How will contextual admissions policies affect my application?
More universities are revealing whether they have 'contextual' admissions policies and if so, what information they will take into account when they look at your application. Here’s what you need to know.
Contextual information aims to ensure that universities can identify students with the highest potential to succeed, rather than base their decisions exclusively on exam results.
Universities may use some background information to improve their understanding of your abilities and potential. It may decide, for example, that a student who over-achieves in a lower performing school may have demonstrated higher potential than a student who underachieves in a higher performing school. Contextual data may therefore help explain why you achieved the grades you did, and may affect the way a university looks at your application.
What it means: Contextual data can be used in addition to the information provided on your Ucas application to help set it in its educational, social or economic context.
Here are some things universities might look for when considering your application.
Where you went to school or college
The location of the school you attended and its success rates are all publicly available information. Universities will use this information to understand how many students from your school typically go on into higher education, how your grades match up against your peers, and to identify high achieving students in lower achieving schools.
If you have attended more than one school, most universities will also look at these.
Where you grew up
Where you grew up can also have an impact on how well you did at school. Universities tend to look at where you’re living at the moment (using your postcode), but will also look at how long you have lived in that area and where you lived before that. If you’re in an economically deprived area or an area where only a low proportion of people go to university, this may be taken into consideration in a positive sense.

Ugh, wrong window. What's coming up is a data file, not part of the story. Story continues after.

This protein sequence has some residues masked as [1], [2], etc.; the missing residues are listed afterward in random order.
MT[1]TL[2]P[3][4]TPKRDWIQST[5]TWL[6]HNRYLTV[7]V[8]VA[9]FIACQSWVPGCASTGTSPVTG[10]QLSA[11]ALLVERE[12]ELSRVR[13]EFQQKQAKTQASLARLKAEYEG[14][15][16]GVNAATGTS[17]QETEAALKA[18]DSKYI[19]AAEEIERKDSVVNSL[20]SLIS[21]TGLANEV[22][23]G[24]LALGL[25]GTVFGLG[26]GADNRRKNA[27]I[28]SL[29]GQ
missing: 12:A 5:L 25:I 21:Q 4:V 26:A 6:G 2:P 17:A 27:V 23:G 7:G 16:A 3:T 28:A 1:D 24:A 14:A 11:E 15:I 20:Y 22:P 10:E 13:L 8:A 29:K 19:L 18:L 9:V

In care and looked after students
Universities also want to know if you’ve been in care at any time during your childhood. It is usually up to your school to provide school records which should contain information on this, but they can also mention this in the reference they’ll include as part of your Ucas application.
Moves from abroad
If you have moved to Britain from abroad (either from somewhere else in the EU or internationally) make sure your teacher mentions this in your reference. It may have particular relevance if English is not your first language, or if you’ve experienced a disruptive move.
Students who have been on outreach programmes
Lots of universities run outreach programmes (often in conjunction with your school or college) that give you a taster of what particular courses and university life in general is all about – from taster days to summer events and activities. If you have taken part in an outreach programme at a university, mention it in your personal statement. Universities like to see that you’ve shown a willingness to explore your course before you start it.
Universities use contextual info differently
An increasing number of universities are using this sort of information during the application process, though not all of them are doing so in the same way (and some aren't using it at all). Generally though, it could be used:
- to decide whether or not a university makes you an offer, or perhaps even a lower-than-usual offer
- to decide whether or not to invite you to an interview or admissions test, and to help assess your performance
- if you’re a borderline student – perhaps you’ve missed your offer conditions by a grade
- during Clearing.